I find myself interested and caring for the human. So the following slogan caught my attention: “There is no more b2b or b2c: It’s human to human”. This got me wondering: What does it take for us to show up and operate as ‘human to human’?
If we are to do business in a ‘human to human’ way then it helps to have a good grasp of what the defining characteristic of human is. In Being and Time, Heidegger asserts that ‘Care (Sorge) is the being of dasein’. For the purposes of this conversation dasein = human being. What does Heidegger mean by this? I take it to mean that I do not find myself indifferent: to myself and my experience of living, to the world in which I find myself in, to my fellow human beings. It matters (to me) how I live and how my life turns out. It matters (to me) how my fellow human beings live and how their lives turn out. And it matters (to me) how this world is and is not. I care as I am aware that I am being-in-the-world-with-others-towards death.
If we are going to show up and operate from a ‘human to human’ way of doing business then we must genuinely care for ourselves, the people we work with, the people we sell to, the people we buy from, the people whose lives are touched by us and our way of showing up and operating in the world. How best to illustrate this? Allow me to share a story the following story with you (bolding is my work):
Harry, an emergency physician …. One evening on his shift in a busy emergency room, a woman was brought in about to give birth…….. Harry was going to deliver this baby himself. He likes delivering babies, and he was pleased…… The baby was born almost immediately.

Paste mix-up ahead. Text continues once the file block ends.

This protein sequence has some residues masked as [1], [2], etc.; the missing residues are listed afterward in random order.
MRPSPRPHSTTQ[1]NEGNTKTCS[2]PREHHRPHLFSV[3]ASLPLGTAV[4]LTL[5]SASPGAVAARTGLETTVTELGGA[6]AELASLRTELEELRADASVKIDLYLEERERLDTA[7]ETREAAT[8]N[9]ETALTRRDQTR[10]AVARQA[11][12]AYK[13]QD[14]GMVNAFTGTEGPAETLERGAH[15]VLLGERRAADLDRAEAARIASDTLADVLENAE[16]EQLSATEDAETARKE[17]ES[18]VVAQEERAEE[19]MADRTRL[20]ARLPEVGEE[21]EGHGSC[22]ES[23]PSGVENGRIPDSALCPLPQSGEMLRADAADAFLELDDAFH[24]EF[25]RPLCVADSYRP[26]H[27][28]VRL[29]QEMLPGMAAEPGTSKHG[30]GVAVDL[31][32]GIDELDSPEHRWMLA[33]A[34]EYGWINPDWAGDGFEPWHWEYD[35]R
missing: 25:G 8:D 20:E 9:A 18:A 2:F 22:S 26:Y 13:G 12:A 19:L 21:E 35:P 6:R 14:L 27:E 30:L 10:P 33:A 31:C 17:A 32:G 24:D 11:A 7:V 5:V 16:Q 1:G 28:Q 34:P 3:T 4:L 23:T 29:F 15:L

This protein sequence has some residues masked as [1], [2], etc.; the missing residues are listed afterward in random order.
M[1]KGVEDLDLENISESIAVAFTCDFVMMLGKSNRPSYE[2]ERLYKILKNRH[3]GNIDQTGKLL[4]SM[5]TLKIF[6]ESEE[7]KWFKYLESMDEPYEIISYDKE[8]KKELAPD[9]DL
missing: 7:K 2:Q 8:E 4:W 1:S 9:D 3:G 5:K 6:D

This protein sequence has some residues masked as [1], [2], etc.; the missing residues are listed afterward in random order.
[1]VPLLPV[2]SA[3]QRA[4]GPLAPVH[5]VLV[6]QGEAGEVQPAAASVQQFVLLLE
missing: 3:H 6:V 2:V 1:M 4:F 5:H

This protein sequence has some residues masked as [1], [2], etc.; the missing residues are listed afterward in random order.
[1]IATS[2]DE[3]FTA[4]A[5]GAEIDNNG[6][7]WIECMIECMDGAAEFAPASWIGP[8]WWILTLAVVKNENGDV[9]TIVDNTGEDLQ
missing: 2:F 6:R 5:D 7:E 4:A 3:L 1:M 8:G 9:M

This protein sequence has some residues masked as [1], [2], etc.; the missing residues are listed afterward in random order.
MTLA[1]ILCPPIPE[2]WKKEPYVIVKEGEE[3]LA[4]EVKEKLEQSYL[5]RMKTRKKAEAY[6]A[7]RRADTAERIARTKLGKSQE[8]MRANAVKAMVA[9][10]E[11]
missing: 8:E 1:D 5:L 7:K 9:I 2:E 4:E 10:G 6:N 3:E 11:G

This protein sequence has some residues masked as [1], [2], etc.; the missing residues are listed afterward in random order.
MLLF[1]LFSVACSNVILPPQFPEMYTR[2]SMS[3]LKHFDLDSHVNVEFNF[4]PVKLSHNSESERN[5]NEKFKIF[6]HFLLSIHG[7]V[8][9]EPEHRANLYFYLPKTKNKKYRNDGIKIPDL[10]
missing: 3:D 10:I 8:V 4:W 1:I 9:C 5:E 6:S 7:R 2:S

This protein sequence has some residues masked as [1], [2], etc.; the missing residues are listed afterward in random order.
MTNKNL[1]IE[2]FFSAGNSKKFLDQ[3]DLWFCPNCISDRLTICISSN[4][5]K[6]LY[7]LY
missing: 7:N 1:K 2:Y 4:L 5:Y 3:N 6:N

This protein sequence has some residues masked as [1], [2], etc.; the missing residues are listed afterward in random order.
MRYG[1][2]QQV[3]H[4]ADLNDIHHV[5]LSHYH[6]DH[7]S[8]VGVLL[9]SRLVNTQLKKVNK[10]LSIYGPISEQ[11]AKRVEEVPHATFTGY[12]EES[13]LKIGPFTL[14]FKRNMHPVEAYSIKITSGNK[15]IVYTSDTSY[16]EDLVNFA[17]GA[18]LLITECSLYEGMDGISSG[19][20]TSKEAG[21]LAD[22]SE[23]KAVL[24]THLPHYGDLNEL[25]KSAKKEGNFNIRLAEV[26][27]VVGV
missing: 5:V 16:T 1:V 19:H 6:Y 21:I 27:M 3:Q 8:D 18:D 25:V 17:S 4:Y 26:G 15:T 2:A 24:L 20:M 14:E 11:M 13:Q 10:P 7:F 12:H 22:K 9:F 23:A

Whilst the little girl was still attached to her mother, Harry laid her along his left arm. Holding the back of her head in his left hand, he took a suction bulb in his right and began to clear her mouth and nose of mucus. Suddenly, the baby opened her eyes and looked directly at him. In that moment, Harry stepped past his technical role and realised a very simple thing: that he was the very first human being this baby girl had ever seen. He felt his heart to go out to her in welcome ….
Harry has delivered hundred of babies. He has always enjoyed the challenges of delivery, the excitement of making rapid decisions and feeling his own competency, but he says that he had never let himself experience the meaning of what he was doing before. He feels that in a certain sense this was the first baby he ever delivered. He’s says that in the past he would have been so preoccupied with the technical aspects of delivery, assessing and responding to needs and dangers, the he doubts he would have noticed the baby open her eyes or have registered what her look meant. He would have been there as a physician but not as a human being. It was possible, now to be both…
-Rachel Naomi Remen, Kitchen Table Wisdom
This is what I notice about the whole Customer thing: the focus is almost exclusively on the technical stuff (metrics, data, analytics, technology, processes) and almost no recognition of the human. Does this matter? Yes. Why? I leave you with these words of wisdom: